Bursts of acceleration in Tesla vehicles caused by 'pedal misapplication,' feds conclude
More than 200 incidents involving Teslas unexpectedly accelerating and crashing were the fault of drivers confusing their brakes and accelerator pedals, not a defect with the electric vehicles, the federal car safety agency said last week.
The National Highway Traffic Safety Administration opened the investigation a year ago, acting on a petition filed by an independent investor. Complaints received by the agency from Tesla owners alleging so called sudden unintended acceleration included accounts of the vehicles colliding with a palm tree, a fire hydrant, walls and other cars. One of the complaints was accompanied by a photograph of a Tesla Model S that had shot through the back wall of a garage.
But after completing its review, the agency concluded there was no indication that faulty parts or a bad design caused the incidents.
"The evidence shows that SUA crashes in the petitioner's complaints were caused by pedal misapplication," the agency said in a statement. "NHTSA found no evidence of fault in the accelerator pedal assemblies, motor control systems, or brake systems that contributed to the cited incidents. NHTSA also found no evidence of a design factor contributing to increased likelihood of pedal misapplication."
Electric vehicles are capable of rapid acceleration typically only seen in high-end gas-powered cars, which could help explain accounts of Teslas jumping off from almost a standstill.
"NHTSA reminds drivers that they are responsible for their vehicle's safe operation and manufacturers are encouraged to take further steps to educate new consumers on safe vehicle functionality," the agency said in its statement.
Brian Sparks, the investor who filed the petition, said the rates of complaints about sudden acceleration incidents in Teslas were "astonishingly high" compared to other kinds of vehicles, but that he accepted the findings of the federal review.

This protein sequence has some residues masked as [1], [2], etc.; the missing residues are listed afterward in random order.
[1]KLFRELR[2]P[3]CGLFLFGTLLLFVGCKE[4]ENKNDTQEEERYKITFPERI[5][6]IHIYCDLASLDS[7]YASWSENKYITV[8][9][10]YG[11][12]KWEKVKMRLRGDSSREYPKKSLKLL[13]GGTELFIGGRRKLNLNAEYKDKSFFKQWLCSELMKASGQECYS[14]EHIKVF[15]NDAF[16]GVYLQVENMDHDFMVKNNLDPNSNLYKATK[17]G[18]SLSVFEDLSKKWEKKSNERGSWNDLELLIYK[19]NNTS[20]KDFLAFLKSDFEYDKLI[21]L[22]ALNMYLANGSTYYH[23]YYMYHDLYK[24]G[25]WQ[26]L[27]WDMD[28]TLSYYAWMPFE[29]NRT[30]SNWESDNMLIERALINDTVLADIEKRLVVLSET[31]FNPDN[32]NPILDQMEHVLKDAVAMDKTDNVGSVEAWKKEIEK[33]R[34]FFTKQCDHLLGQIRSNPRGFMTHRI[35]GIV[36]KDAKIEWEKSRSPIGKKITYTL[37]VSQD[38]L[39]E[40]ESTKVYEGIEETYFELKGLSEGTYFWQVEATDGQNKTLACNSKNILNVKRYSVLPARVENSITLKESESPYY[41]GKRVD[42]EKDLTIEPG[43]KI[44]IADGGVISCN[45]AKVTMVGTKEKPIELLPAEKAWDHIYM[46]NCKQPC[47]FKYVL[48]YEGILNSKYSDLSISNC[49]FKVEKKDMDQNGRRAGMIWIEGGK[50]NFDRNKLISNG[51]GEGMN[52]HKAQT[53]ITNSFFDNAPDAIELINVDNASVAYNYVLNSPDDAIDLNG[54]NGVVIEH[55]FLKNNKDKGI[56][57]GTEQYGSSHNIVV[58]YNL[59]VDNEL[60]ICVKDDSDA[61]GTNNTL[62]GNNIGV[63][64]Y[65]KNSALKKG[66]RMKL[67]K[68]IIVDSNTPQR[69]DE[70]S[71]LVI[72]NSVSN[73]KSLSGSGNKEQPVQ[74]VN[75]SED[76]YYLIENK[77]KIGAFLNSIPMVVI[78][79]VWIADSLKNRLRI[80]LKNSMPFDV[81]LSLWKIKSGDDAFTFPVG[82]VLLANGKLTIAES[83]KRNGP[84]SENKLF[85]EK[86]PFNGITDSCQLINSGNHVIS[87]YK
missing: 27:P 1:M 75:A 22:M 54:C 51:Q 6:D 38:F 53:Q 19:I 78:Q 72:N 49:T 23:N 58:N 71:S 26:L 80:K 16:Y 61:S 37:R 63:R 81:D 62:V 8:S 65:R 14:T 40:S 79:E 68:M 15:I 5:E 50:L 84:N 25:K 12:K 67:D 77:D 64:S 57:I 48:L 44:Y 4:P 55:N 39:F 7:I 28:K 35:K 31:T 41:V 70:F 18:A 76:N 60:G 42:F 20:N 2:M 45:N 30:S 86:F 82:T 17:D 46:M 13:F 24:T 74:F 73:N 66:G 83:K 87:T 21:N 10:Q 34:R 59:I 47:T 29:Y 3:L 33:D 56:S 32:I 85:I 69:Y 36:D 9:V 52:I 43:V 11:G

"If NHTSA says there is no defect then I consider the matter settled," Sparks said. "I appreciate NHTSA's work."
Sparks relied on a rarely used process called a defect petition, which allows a member of the public to force NHTSA to begin a review. He supplied records of 232 complaints involving Tesla's Model S and Model 3 sedans and the Model X SUV, and the agency identified another 14. But after reviewing the available data, NHTSA concluded that the incidents were caused by drivers, not the vehicles themselves.
Tesla has had a contentious relationship with federal safety agencies in recent years as they have grappled with the implications of advanced cruise control technologies it has been rolling out. Safety advocates have warned that the company has put technology into the hands of consumers who don't properly understand it and incorrectly believe their cars are capable of safely driving themselves.
Those advocates also say that under the Trump administration, NHTSA has done too little to set rules for the use of the technologies by automakers.
Customers and stock market investors have stuck with the company. This week its chief executive Elon Musk appeared to have become the richest person in the world.
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